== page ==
Socrates seemed to suggest that in learning there was an element of remembering those things which have been long forgotten and yet somehow reside within us, if only the teacher can draw them out once again as a midwife brings to birth a newborn.  Another image, one also outlined by Socrates, suggests that education is more like being set free from a cave and moving from darkness into light, a process that culminates in a vision of the Good.  But even this process requires someone to initiate the journey from the depths of the cave:  someone must break the chains and guide the half-blind prisoner—sometimes with resistance by the prisoner—from shadows to a vision proper to human life.  (And it should be noted that most frequently those enchained don’t want to leave because they cannot imagine anything better.)  In addition to the image of a journey from darkness into light we also see the importance of the teacher as guide and mentor, the communal nature of the intellectual journey. This nature is clearer in the image of the “great conversation” that unfolds across time between authors, students, and teachers.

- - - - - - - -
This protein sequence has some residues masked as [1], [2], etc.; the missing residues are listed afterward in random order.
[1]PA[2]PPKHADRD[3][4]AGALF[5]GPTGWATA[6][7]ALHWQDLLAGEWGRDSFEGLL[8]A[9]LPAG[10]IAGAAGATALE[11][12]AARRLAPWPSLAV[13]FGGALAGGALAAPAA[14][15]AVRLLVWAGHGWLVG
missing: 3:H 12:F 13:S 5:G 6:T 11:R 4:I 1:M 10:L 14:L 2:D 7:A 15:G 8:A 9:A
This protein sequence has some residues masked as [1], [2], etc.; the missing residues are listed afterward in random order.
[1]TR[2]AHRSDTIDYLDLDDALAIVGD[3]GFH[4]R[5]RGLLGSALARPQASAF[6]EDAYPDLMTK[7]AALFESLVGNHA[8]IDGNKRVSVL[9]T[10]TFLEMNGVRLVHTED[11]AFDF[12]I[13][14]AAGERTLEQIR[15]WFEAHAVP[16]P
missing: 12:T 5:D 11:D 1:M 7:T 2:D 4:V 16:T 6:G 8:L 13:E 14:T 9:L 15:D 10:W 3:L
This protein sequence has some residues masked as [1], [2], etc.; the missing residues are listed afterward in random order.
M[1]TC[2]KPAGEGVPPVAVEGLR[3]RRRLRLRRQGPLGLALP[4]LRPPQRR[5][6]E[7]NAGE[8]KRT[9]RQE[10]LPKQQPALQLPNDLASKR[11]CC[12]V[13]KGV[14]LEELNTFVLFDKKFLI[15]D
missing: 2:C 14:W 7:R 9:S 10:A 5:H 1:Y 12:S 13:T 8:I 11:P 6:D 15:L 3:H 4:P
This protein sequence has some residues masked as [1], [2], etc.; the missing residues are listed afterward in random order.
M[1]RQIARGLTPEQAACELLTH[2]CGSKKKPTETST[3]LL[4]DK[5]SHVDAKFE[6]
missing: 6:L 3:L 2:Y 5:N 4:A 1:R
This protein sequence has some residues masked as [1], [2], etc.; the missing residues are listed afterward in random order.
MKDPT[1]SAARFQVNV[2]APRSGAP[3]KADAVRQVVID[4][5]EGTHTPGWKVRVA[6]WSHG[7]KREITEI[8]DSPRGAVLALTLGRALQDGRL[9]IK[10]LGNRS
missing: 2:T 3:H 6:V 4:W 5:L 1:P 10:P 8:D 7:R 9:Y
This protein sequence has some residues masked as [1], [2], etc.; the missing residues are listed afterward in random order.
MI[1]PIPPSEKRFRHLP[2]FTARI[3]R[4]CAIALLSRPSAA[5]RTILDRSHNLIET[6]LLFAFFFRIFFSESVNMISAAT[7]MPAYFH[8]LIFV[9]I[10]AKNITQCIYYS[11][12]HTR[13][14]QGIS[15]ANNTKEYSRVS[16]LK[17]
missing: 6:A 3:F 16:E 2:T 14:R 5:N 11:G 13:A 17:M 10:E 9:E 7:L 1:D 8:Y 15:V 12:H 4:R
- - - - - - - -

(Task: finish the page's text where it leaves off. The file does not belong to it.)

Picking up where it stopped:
And there is still one other model worthy of consideration at this beginning.  Some have compared education, particularly in its liberal forms—as an ascent to a mountaintop:  having grown up in a village near a mountain, a village as familiar as one’s own home, a person decides to finally climb the mountain that has always been part of the horizon, engaging a guide to secure success.  Following the arduous climb, the person achieves a broader, integrated, and astonishing vision of the land that once seemed familiar, including the village he thought he knew so well.  The climber sees new horizons—beckoning for further exploration—and everything that once seemed familiar within a new light.  And then, following the return to the village, our climber finds that everything has changed.  All that was once taken for granted as well-known is now mediated by a vision of the whole.  Nothing will ever be the same.